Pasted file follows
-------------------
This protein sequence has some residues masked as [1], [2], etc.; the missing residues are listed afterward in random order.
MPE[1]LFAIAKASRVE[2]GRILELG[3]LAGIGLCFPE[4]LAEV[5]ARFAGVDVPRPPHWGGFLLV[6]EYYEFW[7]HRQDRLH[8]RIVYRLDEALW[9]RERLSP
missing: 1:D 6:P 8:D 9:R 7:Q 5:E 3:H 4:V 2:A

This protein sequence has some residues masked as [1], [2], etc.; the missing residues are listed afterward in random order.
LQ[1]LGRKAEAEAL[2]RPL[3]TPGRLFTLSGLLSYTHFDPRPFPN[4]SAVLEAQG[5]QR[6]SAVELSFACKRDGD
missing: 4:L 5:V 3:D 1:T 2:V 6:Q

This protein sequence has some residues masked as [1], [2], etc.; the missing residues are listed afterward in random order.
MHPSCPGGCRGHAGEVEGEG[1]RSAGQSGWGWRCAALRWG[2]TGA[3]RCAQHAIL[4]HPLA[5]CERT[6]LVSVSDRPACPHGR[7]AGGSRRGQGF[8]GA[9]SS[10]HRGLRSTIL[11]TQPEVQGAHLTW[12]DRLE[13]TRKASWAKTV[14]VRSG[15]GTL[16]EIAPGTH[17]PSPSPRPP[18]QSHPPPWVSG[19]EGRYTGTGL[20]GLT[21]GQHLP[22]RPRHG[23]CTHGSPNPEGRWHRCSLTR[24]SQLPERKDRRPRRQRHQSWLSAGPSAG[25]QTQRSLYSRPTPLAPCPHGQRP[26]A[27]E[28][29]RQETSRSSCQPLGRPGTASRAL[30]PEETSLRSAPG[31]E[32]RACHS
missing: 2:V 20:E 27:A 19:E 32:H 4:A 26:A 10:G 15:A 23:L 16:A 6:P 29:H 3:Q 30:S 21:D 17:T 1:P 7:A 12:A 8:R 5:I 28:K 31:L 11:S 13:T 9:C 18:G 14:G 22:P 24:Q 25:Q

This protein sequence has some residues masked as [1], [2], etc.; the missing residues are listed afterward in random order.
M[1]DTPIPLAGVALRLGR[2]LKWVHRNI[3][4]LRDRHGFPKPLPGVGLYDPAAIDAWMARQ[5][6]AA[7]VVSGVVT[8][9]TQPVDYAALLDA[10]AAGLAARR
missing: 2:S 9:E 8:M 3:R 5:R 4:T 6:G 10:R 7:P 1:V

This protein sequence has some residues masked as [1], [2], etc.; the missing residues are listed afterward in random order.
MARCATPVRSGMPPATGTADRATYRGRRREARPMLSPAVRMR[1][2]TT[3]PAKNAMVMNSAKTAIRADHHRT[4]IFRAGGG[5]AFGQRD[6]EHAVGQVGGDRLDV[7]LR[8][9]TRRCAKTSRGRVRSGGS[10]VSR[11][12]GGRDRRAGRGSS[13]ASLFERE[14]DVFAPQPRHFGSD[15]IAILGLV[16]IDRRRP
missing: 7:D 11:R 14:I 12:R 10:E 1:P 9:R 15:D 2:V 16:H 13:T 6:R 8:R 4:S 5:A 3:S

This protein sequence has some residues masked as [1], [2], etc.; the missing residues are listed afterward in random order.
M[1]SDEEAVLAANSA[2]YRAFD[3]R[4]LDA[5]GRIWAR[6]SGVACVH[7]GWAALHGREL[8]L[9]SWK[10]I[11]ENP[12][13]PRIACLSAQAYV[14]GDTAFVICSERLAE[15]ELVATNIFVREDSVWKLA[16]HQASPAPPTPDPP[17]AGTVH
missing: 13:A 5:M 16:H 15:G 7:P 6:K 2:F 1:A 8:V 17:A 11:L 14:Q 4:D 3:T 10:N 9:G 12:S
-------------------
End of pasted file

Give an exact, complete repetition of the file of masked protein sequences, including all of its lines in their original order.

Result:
This protein sequence has some residues masked as [1], [2], etc.; the missing residues are listed afterward in random order.
MPE[1]LFAIAKASRVE[2]GRILELG[3]LAGIGLCFPE[4]LAEV[5]ARFAGVDVPRPPHWGGFLLV[6]EYYEFW[7]HRQDRLH[8]RIVYRLDEALW[9]RERLSP
missing: 1:D 6:P 8:D 9:R 7:Q 5:E 3:H 4:V 2:A

This protein sequence has some residues masked as [1], [2], etc.; the missing residues are listed afterward in random order.
LQ[1]LGRKAEAEAL[2]RPL[3]TPGRLFTLSGLLSYTHFDPRPFPN[4]SAVLEAQG[5]QR[6]SAVELSFACKRDGD
missing: 4:L 5:V 3:D 1:T 2:V 6:Q

This protein sequence has some residues masked as [1], [2], etc.; the missing residues are listed afterward in random order.
MHPSCPGGCRGHAGEVEGEG[1]RSAGQSGWGWRCAALRWG[2]TGA[3]RCAQHAIL[4]HPLA[5]CERT[6]LVSVSDRPACPHGR[7]AGGSRRGQGF[8]GA[9]SS[10]HRGLRSTIL[11]TQPEVQGAHLTW[12]DRLE[13]TRKASWAKTV[14]VRSG[15]GTL[16]EIAPGTH[17]PSPSPRPP[18]QSHPPPWVSG[19]EGRYTGTGL[20]GLT[21]GQHLP[22]RPRHG[23]CTHGSPNPEGRWHRCSLTR[24]SQLPERKDRRPRRQRHQSWLSAGPSAG[25]QTQRSLYSRPTPLAPCPHGQRP[26]A[27]E[28][29]RQETSRSSCQPLGRPGTASRAL[30]PEETSLRSAPG[31]E[32]RACHS
missing: 2:V 20:E 27:A 19:E 32:H 4:A 26:A 10:G 15:A 23:L 16:A 6:P 29:H 3:Q 30:S 21:D 17:T 1:P 7:A 12:A 8:R 5:I 28:K 31:L 11:S 13:T 9:C 18:G 14:G 22:P 24:Q 25:Q

This protein sequence has some residues masked as [1], [2], etc.; the missing residues are listed afterward in random order.
M[1]DTPIPLAGVALRLGR[2]LKWVHRNI[3][4]LRDRHGFPKPLPGVGLYDPAAIDAWMARQ[5][6]AA[7]VVSGVVT[8][9]TQPVDYAALLDA[10]AAGLAARR
missing: 2:S 9:E 8:M 3:R 5:R 4:T 6:G 10:R 7:P 1:V

This protein sequence has some residues masked as [1], [2], etc.; the missing residues are listed afterward in random order.
MARCATPVRSGMPPATGTADRATYRGRRREARPMLSPAVRMR[1][2]TT[3]PAKNAMVMNSAKTAIRADHHRT[4]IFRAGGG[5]AFGQRD[6]EHAVGQVGGDRLDV[7]LR[8][9]TRRCAKTSRGRVRSGGS[10]VSR[11][12]GGRDRRAGRGSS[13]ASLFERE[14]DVFAPQPRHFGSD[15]IAILGLV[16]IDRRRP
missing: 7:D 11:R 14:I 12:R 10:E 1:P 9:R 15:D 2:V 16:H 13:T 6:R 8:R 4:S 5:A 3:S

This protein sequence has some residues masked as [1], [2], etc.; the missing residues are listed afterward in random order.
M[1]SDEEAVLAANSA[2]YRAFD[3]R[4]LDA[5]GRIWAR[6]SGVACVH[7]GWAALHGREL[8]L[9]SWK[10]I[11]ENP[12][13]PRIACLSAQAYV[14]GDTAFVICSERLAE[15]ELVATNIFVREDSVWKLA[16]HQASPAPPTPDPP[17]AGTVH
missing: 13:A 5:M 16:H 15:G 7:P 6:K 2:F 1:A 8:V 17:A 11:L 14:Q 4:D 3:T 10:N 9:G 12:S